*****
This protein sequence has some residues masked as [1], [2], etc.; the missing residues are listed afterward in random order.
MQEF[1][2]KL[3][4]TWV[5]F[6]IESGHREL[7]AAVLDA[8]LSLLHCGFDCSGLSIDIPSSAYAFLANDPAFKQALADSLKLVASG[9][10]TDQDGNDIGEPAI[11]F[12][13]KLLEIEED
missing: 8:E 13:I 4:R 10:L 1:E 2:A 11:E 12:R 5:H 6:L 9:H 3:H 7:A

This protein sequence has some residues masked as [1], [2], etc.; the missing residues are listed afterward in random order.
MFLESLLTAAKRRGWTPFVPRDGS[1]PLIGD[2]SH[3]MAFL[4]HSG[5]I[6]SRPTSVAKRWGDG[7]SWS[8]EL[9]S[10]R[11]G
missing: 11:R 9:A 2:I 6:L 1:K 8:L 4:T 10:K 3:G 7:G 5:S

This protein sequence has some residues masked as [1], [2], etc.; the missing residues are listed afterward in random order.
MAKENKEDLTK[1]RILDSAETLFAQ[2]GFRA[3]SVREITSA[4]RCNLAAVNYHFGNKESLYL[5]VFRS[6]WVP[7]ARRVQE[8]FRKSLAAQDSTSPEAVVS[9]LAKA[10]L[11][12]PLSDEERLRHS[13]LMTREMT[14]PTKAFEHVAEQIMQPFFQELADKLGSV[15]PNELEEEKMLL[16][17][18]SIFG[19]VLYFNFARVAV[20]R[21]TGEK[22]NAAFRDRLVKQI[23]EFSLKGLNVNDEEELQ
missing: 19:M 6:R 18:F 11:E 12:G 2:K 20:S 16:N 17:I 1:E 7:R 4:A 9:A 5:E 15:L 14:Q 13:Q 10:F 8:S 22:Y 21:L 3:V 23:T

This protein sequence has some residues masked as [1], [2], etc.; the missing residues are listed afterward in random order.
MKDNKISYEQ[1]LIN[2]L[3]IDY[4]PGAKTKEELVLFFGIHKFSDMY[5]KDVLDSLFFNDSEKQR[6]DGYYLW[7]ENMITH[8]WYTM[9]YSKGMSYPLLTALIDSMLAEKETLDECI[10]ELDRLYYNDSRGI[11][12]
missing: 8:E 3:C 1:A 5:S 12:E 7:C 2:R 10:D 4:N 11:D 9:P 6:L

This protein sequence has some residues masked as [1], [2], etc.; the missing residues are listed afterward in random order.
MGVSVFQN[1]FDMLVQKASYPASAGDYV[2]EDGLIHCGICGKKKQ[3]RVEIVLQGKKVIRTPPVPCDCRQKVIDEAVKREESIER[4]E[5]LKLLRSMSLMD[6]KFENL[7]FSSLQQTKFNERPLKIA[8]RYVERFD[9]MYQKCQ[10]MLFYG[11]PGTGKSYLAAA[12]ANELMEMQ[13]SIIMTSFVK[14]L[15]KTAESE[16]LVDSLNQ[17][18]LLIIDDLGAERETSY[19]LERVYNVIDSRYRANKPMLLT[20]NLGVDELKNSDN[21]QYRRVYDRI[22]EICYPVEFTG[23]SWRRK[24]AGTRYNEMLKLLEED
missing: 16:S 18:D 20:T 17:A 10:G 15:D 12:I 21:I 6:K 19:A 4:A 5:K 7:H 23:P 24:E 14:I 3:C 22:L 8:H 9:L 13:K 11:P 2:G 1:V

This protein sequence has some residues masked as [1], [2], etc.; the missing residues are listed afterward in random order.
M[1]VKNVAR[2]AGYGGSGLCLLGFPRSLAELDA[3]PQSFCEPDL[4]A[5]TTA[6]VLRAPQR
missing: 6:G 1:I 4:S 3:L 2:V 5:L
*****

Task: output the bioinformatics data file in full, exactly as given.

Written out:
This protein sequence has some residues masked as [1], [2], etc.; the missing residues are listed afterward in random order.
MQEF[1][2]KL[3][4]TWV[5]F[6]IESGHREL[7]AAVLDA[8]LSLLHCGFDCSGLSIDIPSSAYAFLANDPAFKQALADSLKLVASG[9][10]TDQDGNDIGEPAI[11]F[12][13]KLLEIEED
missing: 8:E 13:I 4:R 10:L 1:E 2:A 11:E 12:R 5:H 6:L 9:H 3:H 7:A

This protein sequence has some residues masked as [1], [2], etc.; the missing residues are listed afterward in random order.
MFLESLLTAAKRRGWTPFVPRDGS[1]PLIGD[2]SH[3]MAFL[4]HSG[5]I[6]SRPTSVAKRWGDG[7]SWS[8]EL[9]S[10]R[11]G
missing: 11:R 9:A 2:I 6:L 1:K 8:L 4:T 10:K 3:G 7:G 5:S

This protein sequence has some residues masked as [1], [2], etc.; the missing residues are listed afterward in random order.
MAKENKEDLTK[1]RILDSAETLFAQ[2]GFRA[3]SVREITSA[4]RCNLAAVNYHFGNKESLYL[5]VFRS[6]WVP[7]ARRVQE[8]FRKSLAAQDSTSPEAVVS[9]LAKA[10]L[11][12]PLSDEERLRHS[13]LMTREMT[14]PTKAFEHVAEQIMQPFFQELADKLGSV[15]PNELEEEKMLL[16][17][18]SIFG[19]VLYFNFARVAV[20]R[21]TGEK[22]NAAFRDRLVKQI[23]EFSLKGLNVNDEEELQ
missing: 19:M 6:R 18:F 11:E 12:G 2:K 20:S 16:N 17:I 1:E 7:R 4:A 9:A 5:E 15:L 14:Q 13:Q 10:F 8:S 22:Y 21:L 3:V 23:T

This protein sequence has some residues masked as [1], [2], etc.; the missing residues are listed afterward in random order.
MKDNKISYEQ[1]LIN[2]L[3]IDY[4]PGAKTKEELVLFFGIHKFSDMY[5]KDVLDSLFFNDSEKQR[6]DGYYLW[7]ENMITH[8]WYTM[9]YSKGMSYPLLTALIDSMLAEKETLDECI[10]ELDRLYYNDSRGI[11][12]
missing: 8:E 3:C 1:A 5:S 12:E 7:C 2:R 10:D 4:N 11:D 9:P 6:L

This protein sequence has some residues masked as [1], [2], etc.; the missing residues are listed afterward in random order.
MGVSVFQN[1]FDMLVQKASYPASAGDYV[2]EDGLIHCGICGKKKQ[3]RVEIVLQGKKVIRTPPVPCDCRQKVIDEAVKREESIER[4]E[5]LKLLRSMSLMD[6]KFENL[7]FSSLQQTKFNERPLKIA[8]RYVERFD[9]MYQKCQ[10]MLFYG[11]PGTGKSYLAAA[12]ANELMEMQ[13]SIIMTSFVK[14]L[15]KTAESE[16]LVDSLNQ[17][18]LLIIDDLGAERETSY[19]LERVYNVIDSRYRANKPMLLT[20]NLGVDELKNSDN[21]QYRRVYDRI[22]EICYPVEFTG[23]SWRRK[24]AGTRYNEMLKLLEED
missing: 16:S 18:D 20:T 17:A 10:G 15:D 12:I 21:I 6:K 19:A 4:A 5:K 7:H 23:P 24:E 14:I 3:C 22:L 8:H 9:L 13:K 11:P 2:G 1:V

This protein sequence has some residues masked as [1], [2], etc.; the missing residues are listed afterward in random order.
M[1]VKNVAR[2]AGYGGSGLCLLGFPRSLAELDA[3]PQSFCEPDL[4]A[5]TTA[6]VLRAPQR
missing: 6:G 1:I 4:S 3:L 2:V 5:L